One year ago, I wrote about how the French government was getting unexpected additional revenues following the implementation of lower tax rates.
This is the Laffer Curve in action, and it’s happening again in France, only this time because the government reduced the wealth tax.
Here’s part of the story at Tax-news.com.
France’s solidarity tax on wealth (l’impôt de solidarité sur la fortune – ISF), which was radically reformed by the government in June last year, has served to yield much greater fiscal revenues for the state than initially predicted.
…[T]he government agreed that the solidarity tax on wealth would in future comprise of only two tax brackets: a 0.25% tax rate imposed on individuals with net taxable wealth in excess of EUR1.3m (USD1.7m), and a 0.5% tax rate levied on individuals with net taxable assets above EUR3m. Previously, the entry threshold at which wealth tax was applied was EUR800,000, with the rates varying between 0.55% and 1.8%. To alleviate any threshold effects, a discount mechanism was also instated applicable to wealth of between EUR1.3m and EUR1.4m, as well as to wealth of between EUR3m and EUR3.2m. Although the new provisions provide for lower tax rates and for the abolition of the first tax bracket, effectively exempting around 300,000 taxpayers from the tax, according to latest government figures, the tax yielded around EUR4.3bn in 2011, almost EUR60m more than originally forecast in the collective budget.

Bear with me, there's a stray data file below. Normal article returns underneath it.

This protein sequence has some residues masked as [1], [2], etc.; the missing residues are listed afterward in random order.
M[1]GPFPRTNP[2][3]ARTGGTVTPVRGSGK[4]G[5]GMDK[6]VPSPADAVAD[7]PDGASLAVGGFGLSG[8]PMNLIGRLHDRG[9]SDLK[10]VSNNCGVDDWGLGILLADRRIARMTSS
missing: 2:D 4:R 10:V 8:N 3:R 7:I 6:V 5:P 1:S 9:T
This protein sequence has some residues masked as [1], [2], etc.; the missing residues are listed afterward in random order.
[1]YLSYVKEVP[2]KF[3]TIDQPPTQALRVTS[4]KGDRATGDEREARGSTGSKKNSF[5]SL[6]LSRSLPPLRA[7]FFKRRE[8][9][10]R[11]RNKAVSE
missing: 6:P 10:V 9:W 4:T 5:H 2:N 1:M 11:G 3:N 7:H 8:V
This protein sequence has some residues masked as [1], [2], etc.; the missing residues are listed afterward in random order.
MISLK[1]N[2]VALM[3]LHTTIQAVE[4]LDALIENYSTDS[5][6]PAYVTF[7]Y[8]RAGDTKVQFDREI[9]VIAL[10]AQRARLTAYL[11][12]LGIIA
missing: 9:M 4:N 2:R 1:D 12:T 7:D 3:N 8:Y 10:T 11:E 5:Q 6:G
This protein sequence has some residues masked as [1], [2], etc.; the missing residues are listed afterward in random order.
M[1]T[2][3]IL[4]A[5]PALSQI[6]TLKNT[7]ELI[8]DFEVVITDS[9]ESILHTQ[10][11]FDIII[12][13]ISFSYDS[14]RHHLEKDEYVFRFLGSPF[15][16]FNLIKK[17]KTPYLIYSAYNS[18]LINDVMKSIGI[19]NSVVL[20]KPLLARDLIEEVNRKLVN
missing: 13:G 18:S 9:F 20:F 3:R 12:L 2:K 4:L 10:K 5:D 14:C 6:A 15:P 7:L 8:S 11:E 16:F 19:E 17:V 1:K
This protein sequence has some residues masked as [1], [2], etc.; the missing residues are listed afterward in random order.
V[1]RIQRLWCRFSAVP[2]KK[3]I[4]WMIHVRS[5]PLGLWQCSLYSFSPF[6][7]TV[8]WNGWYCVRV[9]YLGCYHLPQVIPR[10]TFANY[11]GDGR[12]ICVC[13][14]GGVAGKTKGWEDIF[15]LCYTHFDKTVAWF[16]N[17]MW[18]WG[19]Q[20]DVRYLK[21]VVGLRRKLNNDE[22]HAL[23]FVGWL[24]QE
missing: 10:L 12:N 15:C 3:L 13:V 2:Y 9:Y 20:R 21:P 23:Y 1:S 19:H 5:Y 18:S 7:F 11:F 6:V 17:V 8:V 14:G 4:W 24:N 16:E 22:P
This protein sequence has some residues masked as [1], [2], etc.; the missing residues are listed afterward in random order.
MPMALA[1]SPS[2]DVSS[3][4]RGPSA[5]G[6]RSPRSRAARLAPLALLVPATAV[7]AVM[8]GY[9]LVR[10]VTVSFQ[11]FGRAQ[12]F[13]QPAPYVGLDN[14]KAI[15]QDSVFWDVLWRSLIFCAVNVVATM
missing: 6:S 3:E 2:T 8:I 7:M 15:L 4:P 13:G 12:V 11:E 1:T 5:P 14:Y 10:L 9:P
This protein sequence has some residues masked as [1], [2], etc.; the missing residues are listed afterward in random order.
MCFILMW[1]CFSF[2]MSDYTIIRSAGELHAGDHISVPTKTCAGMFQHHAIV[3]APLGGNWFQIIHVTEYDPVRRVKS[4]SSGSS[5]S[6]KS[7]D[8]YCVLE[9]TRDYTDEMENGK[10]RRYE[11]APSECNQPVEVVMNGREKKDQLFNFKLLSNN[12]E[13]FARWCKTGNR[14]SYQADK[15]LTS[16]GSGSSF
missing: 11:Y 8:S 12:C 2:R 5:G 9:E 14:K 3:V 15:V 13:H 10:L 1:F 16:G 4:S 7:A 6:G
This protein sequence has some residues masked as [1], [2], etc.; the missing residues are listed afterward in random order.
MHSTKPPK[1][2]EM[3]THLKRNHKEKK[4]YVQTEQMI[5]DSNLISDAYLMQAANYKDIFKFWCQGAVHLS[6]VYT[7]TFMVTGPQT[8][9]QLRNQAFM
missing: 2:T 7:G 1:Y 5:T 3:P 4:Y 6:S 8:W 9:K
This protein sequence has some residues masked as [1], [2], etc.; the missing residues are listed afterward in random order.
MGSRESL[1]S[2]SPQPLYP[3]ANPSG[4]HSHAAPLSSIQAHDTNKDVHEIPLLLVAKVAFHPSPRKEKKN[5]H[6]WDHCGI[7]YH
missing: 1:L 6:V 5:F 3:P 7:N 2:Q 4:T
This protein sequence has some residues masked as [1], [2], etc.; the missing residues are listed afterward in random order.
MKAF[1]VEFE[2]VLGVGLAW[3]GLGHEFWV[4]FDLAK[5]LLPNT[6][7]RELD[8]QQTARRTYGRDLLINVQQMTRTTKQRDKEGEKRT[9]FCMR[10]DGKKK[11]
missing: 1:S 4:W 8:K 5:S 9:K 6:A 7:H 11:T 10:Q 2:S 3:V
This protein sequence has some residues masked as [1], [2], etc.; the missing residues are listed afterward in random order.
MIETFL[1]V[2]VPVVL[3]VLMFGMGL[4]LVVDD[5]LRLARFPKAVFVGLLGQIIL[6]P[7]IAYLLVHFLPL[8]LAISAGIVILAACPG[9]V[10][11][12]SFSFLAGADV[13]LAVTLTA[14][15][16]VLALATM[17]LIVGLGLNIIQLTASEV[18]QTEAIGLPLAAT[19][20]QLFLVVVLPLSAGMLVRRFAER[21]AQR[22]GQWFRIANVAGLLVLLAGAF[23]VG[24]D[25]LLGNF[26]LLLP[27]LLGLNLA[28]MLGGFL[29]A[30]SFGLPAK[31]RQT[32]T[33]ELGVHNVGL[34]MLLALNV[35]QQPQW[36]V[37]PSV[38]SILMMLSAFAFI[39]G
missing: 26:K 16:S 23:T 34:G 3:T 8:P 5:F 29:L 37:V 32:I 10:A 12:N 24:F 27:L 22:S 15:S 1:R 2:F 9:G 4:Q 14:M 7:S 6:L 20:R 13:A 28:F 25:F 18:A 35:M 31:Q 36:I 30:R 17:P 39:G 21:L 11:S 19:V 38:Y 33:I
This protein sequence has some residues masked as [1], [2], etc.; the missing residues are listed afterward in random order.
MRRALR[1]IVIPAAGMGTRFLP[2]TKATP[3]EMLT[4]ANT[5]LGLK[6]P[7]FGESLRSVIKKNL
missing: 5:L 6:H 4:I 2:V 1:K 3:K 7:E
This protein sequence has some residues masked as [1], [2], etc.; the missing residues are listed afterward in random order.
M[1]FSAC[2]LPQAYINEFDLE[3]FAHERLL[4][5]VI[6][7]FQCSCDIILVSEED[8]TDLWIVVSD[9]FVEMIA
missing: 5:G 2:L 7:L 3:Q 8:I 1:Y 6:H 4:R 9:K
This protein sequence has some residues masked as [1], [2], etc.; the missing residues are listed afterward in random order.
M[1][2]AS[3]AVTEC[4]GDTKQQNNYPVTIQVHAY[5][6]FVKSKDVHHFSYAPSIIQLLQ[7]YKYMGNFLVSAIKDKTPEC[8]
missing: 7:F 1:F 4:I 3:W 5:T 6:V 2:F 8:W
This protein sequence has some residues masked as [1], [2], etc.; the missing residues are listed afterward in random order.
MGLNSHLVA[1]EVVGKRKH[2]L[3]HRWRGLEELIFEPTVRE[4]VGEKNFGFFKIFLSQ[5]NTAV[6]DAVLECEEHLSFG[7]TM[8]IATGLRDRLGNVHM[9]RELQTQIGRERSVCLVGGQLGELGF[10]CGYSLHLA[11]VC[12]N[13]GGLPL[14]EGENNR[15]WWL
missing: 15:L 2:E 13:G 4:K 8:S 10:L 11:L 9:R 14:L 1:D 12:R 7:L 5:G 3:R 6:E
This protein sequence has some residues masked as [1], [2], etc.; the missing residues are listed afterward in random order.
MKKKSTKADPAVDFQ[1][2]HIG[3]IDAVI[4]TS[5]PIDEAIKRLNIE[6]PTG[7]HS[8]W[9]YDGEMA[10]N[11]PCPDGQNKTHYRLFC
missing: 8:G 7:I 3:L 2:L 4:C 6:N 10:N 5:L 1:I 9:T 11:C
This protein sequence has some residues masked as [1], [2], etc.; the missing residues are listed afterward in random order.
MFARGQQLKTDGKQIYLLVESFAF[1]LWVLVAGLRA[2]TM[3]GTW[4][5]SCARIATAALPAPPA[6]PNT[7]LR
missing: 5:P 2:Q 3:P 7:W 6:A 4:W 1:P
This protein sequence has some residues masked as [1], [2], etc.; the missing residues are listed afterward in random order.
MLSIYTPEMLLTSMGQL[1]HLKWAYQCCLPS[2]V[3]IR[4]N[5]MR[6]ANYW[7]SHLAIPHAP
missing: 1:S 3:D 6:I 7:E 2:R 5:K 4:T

This is not to say that France is an example to follow. There shouldn’t be any wealth tax, and income tax rates are still far too high.
And it’s also worth remembering that tax policy is just one of many factors that determine economic performance.
That being said, nations that shift from terrible tax policy to bad tax policy will enjoy better economic performance, just as nations that go from good policy to great policy also will reap benefits.
In other words, incremental changes make a difference. That’s even the case when the politicians impose a “Snooki tax” on indoor tanning services.
The most dramatic Laffer Curve effects, though, occur when there are big changes in policy. The video after the jump looks at some of the evidence.
This video is part of a three-part series, by the way. Click here if you want to see the entire set.